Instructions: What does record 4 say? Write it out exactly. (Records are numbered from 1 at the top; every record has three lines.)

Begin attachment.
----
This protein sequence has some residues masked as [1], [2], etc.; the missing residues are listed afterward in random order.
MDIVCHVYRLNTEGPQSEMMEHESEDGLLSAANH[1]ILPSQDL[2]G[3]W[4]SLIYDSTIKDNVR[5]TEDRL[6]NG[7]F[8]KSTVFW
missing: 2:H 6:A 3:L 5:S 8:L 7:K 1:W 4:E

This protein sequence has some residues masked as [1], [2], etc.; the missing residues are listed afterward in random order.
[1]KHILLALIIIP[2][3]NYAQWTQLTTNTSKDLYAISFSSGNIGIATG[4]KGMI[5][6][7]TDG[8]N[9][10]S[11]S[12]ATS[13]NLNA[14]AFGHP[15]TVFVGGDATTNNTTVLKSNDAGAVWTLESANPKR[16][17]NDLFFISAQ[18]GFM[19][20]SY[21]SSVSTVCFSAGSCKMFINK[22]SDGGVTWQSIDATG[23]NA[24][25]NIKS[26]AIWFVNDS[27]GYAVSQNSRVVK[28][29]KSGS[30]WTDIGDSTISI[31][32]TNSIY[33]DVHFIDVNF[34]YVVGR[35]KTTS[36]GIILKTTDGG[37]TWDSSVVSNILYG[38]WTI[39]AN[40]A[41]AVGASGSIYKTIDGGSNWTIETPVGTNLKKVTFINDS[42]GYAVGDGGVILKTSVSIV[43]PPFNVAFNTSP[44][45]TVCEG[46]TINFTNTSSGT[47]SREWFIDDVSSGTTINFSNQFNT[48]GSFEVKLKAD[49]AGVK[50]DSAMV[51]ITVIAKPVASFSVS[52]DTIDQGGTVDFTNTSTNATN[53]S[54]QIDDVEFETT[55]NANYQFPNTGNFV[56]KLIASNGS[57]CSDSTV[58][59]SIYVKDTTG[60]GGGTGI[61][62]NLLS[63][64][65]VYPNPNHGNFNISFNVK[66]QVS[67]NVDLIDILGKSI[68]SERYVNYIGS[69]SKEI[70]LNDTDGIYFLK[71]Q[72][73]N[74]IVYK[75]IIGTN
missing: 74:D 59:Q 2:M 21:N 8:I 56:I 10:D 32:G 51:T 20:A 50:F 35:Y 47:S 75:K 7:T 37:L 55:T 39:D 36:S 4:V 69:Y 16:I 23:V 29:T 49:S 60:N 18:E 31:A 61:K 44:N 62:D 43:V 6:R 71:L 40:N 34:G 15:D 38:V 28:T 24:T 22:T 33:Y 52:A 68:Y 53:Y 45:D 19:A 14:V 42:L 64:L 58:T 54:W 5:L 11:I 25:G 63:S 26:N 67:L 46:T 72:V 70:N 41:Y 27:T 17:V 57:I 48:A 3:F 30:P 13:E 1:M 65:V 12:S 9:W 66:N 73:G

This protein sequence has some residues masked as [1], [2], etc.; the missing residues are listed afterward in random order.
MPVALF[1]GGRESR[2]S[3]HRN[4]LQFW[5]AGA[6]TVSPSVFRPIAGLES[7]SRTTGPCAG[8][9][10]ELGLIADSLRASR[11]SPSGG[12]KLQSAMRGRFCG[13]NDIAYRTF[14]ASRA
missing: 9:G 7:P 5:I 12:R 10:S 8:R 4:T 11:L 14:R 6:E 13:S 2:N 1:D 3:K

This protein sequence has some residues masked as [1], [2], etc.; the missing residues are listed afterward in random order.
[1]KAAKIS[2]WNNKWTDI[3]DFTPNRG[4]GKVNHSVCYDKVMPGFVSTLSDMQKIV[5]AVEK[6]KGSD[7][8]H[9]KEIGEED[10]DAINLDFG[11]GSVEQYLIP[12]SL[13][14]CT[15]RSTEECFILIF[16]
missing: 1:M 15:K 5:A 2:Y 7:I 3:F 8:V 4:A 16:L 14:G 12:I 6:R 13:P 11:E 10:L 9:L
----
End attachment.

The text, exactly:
This protein sequence has some residues masked as [1], [2], etc.; the missing residues are listed afterward in random order.
[1]KAAKIS[2]WNNKWTDI[3]DFTPNRG[4]GKVNHSVCYDKVMPGFVSTLSDMQKIV[5]AVEK[6]KGSD[7][8]H[9]KEIGEED[10]DAINLDFG[11]GSVEQYLIP[12]SL[13][14]CT[15]RSTEECFILIF[16]
missing: 1:M 15:K 5:A 2:Y 7:I 3:F 8:V 4:A 16:L 14:G 12:I 6:R 13:P 11:E 10:L 9:L